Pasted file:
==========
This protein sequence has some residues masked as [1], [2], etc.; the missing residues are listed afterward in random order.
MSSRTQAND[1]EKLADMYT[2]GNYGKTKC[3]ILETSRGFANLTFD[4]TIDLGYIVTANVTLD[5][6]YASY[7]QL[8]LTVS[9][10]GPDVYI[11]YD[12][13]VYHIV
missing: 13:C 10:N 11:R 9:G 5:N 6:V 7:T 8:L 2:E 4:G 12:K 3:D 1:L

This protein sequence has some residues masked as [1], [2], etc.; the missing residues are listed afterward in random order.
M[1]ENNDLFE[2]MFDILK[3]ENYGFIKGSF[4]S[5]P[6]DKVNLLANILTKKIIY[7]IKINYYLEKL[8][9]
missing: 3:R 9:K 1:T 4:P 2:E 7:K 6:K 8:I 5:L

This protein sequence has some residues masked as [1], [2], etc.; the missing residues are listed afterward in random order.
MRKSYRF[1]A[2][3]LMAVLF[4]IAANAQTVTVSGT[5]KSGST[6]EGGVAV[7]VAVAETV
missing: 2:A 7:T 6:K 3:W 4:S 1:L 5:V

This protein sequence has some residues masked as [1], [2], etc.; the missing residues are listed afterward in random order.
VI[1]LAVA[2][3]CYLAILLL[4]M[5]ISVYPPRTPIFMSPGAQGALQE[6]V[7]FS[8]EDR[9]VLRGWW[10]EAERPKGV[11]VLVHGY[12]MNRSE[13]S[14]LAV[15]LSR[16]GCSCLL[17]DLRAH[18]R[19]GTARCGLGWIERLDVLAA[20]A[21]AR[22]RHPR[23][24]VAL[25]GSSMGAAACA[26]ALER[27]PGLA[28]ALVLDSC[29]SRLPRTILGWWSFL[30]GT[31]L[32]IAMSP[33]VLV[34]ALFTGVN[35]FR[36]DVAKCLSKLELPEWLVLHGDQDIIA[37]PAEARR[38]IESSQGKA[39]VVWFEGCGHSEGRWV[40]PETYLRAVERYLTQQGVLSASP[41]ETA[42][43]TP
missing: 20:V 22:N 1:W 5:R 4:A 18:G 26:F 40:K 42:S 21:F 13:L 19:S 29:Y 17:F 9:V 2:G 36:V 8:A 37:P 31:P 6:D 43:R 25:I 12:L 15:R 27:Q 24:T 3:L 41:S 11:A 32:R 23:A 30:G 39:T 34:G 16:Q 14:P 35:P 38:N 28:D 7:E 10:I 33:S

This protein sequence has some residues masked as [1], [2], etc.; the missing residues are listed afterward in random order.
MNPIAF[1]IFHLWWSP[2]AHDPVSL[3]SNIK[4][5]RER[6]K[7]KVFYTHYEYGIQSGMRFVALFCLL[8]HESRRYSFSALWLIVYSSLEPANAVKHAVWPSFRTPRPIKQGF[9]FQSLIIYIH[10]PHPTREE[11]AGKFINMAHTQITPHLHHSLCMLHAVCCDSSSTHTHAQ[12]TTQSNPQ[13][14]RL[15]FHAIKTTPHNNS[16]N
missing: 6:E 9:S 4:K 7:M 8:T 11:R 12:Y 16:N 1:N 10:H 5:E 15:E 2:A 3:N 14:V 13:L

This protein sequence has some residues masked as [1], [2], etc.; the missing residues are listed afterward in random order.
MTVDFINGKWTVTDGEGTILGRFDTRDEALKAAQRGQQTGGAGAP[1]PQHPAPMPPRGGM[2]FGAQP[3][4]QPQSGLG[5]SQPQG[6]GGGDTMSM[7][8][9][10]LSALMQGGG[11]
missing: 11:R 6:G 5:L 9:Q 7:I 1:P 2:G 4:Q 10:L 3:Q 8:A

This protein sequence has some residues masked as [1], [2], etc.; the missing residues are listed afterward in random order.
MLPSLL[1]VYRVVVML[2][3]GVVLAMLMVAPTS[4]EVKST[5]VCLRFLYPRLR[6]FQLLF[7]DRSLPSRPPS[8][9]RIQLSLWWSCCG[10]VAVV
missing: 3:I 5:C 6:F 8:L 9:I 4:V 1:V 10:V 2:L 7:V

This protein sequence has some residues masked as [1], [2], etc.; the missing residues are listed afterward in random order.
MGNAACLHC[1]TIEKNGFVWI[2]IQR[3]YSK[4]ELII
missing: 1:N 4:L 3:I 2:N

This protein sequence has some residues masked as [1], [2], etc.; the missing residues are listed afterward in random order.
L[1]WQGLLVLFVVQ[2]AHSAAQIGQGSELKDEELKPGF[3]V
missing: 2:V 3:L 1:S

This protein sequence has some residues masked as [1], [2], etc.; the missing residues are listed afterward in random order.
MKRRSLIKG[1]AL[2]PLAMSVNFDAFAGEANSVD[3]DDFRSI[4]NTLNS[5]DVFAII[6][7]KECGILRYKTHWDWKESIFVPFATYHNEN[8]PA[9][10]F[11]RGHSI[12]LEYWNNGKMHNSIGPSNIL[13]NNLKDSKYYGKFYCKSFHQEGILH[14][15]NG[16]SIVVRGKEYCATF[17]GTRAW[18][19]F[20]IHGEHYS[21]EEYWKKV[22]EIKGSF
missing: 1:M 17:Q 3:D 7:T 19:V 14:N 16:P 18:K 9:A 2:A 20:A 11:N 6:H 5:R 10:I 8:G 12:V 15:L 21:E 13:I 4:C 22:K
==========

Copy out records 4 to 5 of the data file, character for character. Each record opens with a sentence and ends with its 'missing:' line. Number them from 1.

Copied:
This protein sequence has some residues masked as [1], [2], etc.; the missing residues are listed afterward in random order.
VI[1]LAVA[2][3]CYLAILLL[4]M[5]ISVYPPRTPIFMSPGAQGALQE[6]V[7]FS[8]EDR[9]VLRGWW[10]EAERPKGV[11]VLVHGY[12]MNRSE[13]S[14]LAV[15]LSR[16]GCSCLL[17]DLRAH[18]R[19]GTARCGLGWIERLDVLAA[20]A[21]AR[22]RHPR[23][24]VAL[25]GSSMGAAACA[26]ALER[27]PGLA[28]ALVLDSC[29]SRLPRTILGWWSFL[30]GT[31]L[32]IAMSP[33]VLV[34]ALFTGVN[35]FR[36]DVAKCLSKLELPEWLVLHGDQDIIA[37]PAEARR[38]IESSQGKA[39]VVWFEGCGHSEGRWV[40]PETYLRAVERYLTQQGVLSASP[41]ETA[42][43]TP
missing: 20:V 22:N 1:W 5:R 4:A 18:G 26:F 40:K 42:S 21:F 13:L 19:S 29:Y 17:F 9:V 2:G 36:V 8:A 37:P 31:P 6:D 43:R 25:I 12:L 15:R 27:Q 24:T 3:L 41:S 11:A 32:R 23:A 30:G 39:T 34:G 16:Q 14:P 35:P 38:N 28:D 7:E 10:I 33:S

This protein sequence has some residues masked as [1], [2], etc.; the missing residues are listed afterward in random order.
MNPIAF[1]IFHLWWSP[2]AHDPVSL[3]SNIK[4][5]RER[6]K[7]KVFYTHYEYGIQSGMRFVALFCLL[8]HESRRYSFSALWLIVYSSLEPANAVKHAVWPSFRTPRPIKQGF[9]FQSLIIYIH[10]PHPTREE[11]AGKFINMAHTQITPHLHHSLCMLHAVCCDSSSTHTHAQ[12]TTQSNPQ[13][14]RL[15]FHAIKTTPHNNS[16]N
missing: 6:E 9:S 4:K 7:M 8:T 11:R 12:Y 16:N 1:N 10:H 5:E 15:E 2:A 3:N 14:V 13:L